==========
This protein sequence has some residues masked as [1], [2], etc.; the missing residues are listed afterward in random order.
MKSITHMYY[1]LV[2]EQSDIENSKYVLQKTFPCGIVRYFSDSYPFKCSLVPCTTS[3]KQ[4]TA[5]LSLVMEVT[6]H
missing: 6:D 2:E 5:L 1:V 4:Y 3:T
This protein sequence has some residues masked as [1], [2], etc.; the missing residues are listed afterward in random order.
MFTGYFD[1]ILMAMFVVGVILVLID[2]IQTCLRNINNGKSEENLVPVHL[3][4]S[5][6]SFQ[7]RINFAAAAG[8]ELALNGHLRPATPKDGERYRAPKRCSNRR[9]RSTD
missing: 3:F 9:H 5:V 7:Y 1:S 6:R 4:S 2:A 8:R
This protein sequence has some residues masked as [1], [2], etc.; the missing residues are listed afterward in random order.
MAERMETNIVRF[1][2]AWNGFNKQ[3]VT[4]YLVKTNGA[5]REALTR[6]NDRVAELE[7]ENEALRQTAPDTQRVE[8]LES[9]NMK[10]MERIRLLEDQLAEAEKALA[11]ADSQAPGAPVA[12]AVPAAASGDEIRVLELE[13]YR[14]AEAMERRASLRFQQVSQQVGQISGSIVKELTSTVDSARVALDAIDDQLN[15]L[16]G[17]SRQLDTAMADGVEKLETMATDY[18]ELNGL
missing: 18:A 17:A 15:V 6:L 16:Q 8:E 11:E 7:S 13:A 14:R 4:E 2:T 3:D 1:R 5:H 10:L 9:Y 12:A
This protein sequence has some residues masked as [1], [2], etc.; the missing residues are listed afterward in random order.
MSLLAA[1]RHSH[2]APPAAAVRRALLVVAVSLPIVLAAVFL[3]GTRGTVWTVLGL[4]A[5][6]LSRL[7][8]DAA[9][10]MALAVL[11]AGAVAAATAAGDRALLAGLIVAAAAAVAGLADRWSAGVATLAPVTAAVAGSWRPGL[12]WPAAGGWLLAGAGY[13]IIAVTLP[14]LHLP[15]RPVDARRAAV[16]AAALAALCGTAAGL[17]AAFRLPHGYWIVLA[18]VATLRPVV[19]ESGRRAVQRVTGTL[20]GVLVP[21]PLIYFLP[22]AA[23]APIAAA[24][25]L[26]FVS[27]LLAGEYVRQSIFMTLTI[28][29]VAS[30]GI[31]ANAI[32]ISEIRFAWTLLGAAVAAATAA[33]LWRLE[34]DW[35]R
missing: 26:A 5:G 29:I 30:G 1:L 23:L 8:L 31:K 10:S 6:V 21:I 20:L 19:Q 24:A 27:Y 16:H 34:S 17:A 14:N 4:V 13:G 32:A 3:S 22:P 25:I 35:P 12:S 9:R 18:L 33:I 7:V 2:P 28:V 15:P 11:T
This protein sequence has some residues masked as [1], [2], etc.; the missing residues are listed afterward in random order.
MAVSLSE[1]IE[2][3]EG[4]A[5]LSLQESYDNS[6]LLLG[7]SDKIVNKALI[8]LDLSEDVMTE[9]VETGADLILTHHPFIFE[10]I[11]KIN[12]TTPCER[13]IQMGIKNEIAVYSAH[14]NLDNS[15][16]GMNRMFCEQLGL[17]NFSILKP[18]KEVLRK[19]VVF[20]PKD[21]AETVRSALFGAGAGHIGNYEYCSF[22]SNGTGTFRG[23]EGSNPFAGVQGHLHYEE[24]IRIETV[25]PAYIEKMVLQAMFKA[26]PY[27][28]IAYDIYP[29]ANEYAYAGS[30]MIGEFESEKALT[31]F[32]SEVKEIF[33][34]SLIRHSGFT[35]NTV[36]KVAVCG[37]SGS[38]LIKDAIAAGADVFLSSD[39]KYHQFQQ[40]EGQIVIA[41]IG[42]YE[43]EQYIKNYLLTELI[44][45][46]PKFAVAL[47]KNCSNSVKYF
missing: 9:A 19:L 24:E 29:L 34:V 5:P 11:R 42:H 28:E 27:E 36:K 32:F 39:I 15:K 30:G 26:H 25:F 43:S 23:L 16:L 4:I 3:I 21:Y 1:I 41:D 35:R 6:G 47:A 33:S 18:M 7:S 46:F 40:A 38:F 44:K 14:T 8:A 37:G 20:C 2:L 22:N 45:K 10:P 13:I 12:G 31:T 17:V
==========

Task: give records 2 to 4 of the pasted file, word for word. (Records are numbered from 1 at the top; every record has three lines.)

This protein sequence has some residues masked as [1], [2], etc.; the missing residues are listed afterward in random order.
MFTGYFD[1]ILMAMFVVGVILVLID[2]IQTCLRNINNGKSEENLVPVHL[3][4]S[5][6]SFQ[7]RINFAAAAG[8]ELALNGHLRPATPKDGERYRAPKRCSNRR[9]RSTD
missing: 3:F 9:H 5:V 7:Y 1:S 6:R 4:S 2:A 8:R
This protein sequence has some residues masked as [1], [2], etc.; the missing residues are listed afterward in random order.
MAERMETNIVRF[1][2]AWNGFNKQ[3]VT[4]YLVKTNGA[5]REALTR[6]NDRVAELE[7]ENEALRQTAPDTQRVE[8]LES[9]NMK[10]MERIRLLEDQLAEAEKALA[11]ADSQAPGAPVA[12]AVPAAASGDEIRVLELE[13]YR[14]AEAMERRASLRFQQVSQQVGQISGSIVKELTSTVDSARVALDAIDDQLN[15]L[16]G[17]SRQLDTAMADGVEKLETMATDY[18]ELNGL
missing: 18:A 17:A 15:V 6:L 16:Q 8:E 11:E 7:S 13:A 14:R 4:E 2:T 3:D 1:R 5:H 10:L 9:Y 12:A
This protein sequence has some residues masked as [1], [2], etc.; the missing residues are listed afterward in random order.
MSLLAA[1]RHSH[2]APPAAAVRRALLVVAVSLPIVLAAVFL[3]GTRGTVWTVLGL[4]A[5][6]LSRL[7][8]DAA[9][10]MALAVL[11]AGAVAAATAAGDRALLAGLIVAAAAAVAGLADRWSAGVATLAPVTAAVAGSWRPGL[12]WPAAGGWLLAGAGY[13]IIAVTLP[14]LHLP[15]RPVDARRAAV[16]AAALAALCGTAAGL[17]AAFRLPHGYWIVLA[18]VATLRPVV[19]ESGRRAVQRVTGTL[20]GVLVP[21]PLIYFLP[22]AA[23]APIAAA[24][25]L[26]FVS[27]LLAGEYVRQSIFMTLTI[28][29]VAS[30]GI[31]ANAI[32]ISEIRFAWTLLGAAVAAATAA[33]LWRLE[34]DW[35]R
missing: 26:A 5:G 29:I 30:G 1:L 23:L 8:L 31:K 10:S 6:V 21:I 20:L 19:Q 24:A 27:Y 16:H 34:S 17:A 14:N 4:V 13:G 32:A 3:S 22:P 25:I 35:P 12:S 9:R 18:L 33:I 7:V 2:P 28:V 15:P 11:T